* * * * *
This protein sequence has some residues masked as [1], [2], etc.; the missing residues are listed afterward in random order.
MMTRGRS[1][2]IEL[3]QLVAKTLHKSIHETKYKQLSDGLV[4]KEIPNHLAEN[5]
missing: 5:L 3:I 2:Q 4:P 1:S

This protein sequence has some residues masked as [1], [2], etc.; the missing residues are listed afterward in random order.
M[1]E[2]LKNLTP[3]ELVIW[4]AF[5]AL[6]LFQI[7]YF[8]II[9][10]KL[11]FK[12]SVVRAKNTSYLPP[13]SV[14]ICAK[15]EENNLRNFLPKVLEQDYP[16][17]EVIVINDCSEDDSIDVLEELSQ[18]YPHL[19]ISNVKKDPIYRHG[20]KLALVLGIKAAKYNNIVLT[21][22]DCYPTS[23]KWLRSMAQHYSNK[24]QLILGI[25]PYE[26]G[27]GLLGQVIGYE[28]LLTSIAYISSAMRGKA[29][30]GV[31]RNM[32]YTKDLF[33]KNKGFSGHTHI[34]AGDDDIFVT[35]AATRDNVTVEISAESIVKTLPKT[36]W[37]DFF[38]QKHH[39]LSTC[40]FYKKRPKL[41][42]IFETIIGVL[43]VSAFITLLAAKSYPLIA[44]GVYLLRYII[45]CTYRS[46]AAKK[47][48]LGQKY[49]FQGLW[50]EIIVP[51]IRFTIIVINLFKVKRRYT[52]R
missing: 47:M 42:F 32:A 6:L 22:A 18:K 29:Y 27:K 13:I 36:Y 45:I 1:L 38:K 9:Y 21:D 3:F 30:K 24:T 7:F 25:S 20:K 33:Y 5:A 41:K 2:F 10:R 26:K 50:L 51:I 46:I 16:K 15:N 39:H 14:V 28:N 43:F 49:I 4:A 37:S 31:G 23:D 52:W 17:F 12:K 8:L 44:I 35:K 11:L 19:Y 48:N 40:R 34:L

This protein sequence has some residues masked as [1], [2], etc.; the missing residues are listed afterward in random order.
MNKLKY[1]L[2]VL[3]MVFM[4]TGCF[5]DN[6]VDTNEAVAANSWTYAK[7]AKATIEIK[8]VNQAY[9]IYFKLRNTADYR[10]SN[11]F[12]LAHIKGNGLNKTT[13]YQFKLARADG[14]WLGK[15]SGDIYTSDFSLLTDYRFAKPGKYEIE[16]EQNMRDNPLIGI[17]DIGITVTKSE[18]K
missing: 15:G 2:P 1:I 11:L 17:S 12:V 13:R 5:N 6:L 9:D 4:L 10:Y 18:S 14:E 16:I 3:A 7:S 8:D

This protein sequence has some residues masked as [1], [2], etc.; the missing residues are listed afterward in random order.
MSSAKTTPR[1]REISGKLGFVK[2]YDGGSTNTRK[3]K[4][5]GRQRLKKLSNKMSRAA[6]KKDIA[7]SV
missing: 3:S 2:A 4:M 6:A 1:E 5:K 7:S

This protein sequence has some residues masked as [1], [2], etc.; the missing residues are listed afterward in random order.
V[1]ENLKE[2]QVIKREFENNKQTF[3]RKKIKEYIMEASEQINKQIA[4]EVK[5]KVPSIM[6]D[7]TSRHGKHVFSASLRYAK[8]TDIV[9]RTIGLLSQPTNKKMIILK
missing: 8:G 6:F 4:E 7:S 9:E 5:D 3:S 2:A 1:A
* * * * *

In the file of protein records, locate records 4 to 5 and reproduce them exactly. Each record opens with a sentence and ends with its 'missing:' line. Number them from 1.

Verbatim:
This protein sequence has some residues masked as [1], [2], etc.; the missing residues are listed afterward in random order.
MSSAKTTPR[1]REISGKLGFVK[2]YDGGSTNTRK[3]K[4][5]GRQRLKKLSNKMSRAA[6]KKDIA[7]SV
missing: 3:S 2:A 4:M 6:A 1:E 5:K 7:S

This protein sequence has some residues masked as [1], [2], etc.; the missing residues are listed afterward in random order.
V[1]ENLKE[2]QVIKREFENNKQTF[3]RKKIKEYIMEASEQINKQIA[4]EVK[5]KVPSIM[6]D[7]TSRHGKHVFSASLRYAK[8]TDIV[9]RTIGLLSQPTNKKMIILK
missing: 8:G 6:F 4:E 7:S 9:E 5:D 3:S 2:A 1:A